29. May, 2017

Azores Holy Ghost Soup

Sopas… The real meaning!!


The people of the Azores called them Sopas but used in the singular form when spoken, the direct translation to english means soups (plural). But when Sopas is mentioned in the Azores, it doesn’t mean soups as we know soup to be. If someone says “I could eat some sopas”, they’re referring to this great meal–the traditional bread-based “soup” normally served during the Holy Ghost Festival (Festas Do Espírito Santo). It’s not even really fair to call this meal a soup. It’s not a soup in the traditional soup-spoon kind of way – it’s a meal of meat, vegetables, cabbages, and broth soaked bread. It’s a “soup” you eat with a fork and knife, see what I mean!!!


Without a doubt it’s a great reason for a get-together, with family or friends!


The earthy scents of cloves, cinnamon and nutmeg can bring to mind chilly winter days and cozy nights by the fire, baked holiday goods and blissful memories of family and friends. What a perfect time for a recipe that calls for these spices cooked into tender strips of beef that are mixed in a dark, savory broth that’s perfect for bread dipping.


I have a great friend, Silvestre that comes from the Azorean island of Faial, Portugal and he always tells me fantastic stories regarding the traditions of his beloved island, he says; “ In my family, Sopa de Espirito Santo, is carried out in accordance to an old family recipe and everyone has his own secrets regarding the methods and ingredients used, commonly served during Holy Ghost Festas.” Personally I have enquired and ascertained that the recipe varies from each Azore island because it’s a “taste and add this or that” type of ingredient or spice to the dish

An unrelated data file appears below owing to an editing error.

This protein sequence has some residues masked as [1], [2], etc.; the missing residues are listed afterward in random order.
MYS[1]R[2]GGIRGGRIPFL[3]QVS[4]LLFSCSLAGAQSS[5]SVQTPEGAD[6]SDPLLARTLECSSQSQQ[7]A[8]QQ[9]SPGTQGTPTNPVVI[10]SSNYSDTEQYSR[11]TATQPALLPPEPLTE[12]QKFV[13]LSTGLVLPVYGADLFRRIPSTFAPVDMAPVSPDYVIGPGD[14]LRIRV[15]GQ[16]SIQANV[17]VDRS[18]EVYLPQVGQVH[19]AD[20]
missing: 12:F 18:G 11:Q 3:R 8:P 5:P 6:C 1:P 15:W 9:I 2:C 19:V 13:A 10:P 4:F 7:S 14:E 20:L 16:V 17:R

Silvestre also tells me that;  "His mother recalls marching in those religious parades carrying decorated baskets of soft, warm Portuguese sweet bread (massa sovada) to be place in  the “festa” dining halls. My aunts and uncles are always trying to outdo each other and never fully shared their recipes. One likes more wine, one likes it salty, and one bakes theirs while another’s version that includes chicken, or linguica at times, bubbles on a stove."  He laughs, when he remembers that his cousin persists  in the usage of a sock to hold the herbs and spices while making her broth, but it really is a good method - as long as it’s clean. He also tells me that the all family agrees that his grandma’s sopa was the best.

A tear appears in the corner of his eye as he recalls the time and manor in which his grandmother took to perfect her sweet and spicy broth, he says. “ it was wonderful to watch her at work in the kitchen after being lured into the house by the hot, woody smell of fresh spices simmering on the stove. Her sopa never looked pretty, but it was delicious and filling, not only of the belly, but of the soul." 

I am honored that Silvestre has shared with me the base of his grandmother's recipe, has he said, in order to make it, I should use some imagination, creativity and lots of love, with that he was sure that I would produce a great Sopa de Espirito Santo. Well I put into practice what he indicated and my family and a couple of friends came to taste the end result, they all enjoyed it very much. The truth must be said !! none of them are from the Azores, so I have to wait for Silvestre and his family to visit me and then I will have an experts opinion. Until then, please try it out and let me know, it’s a great dish.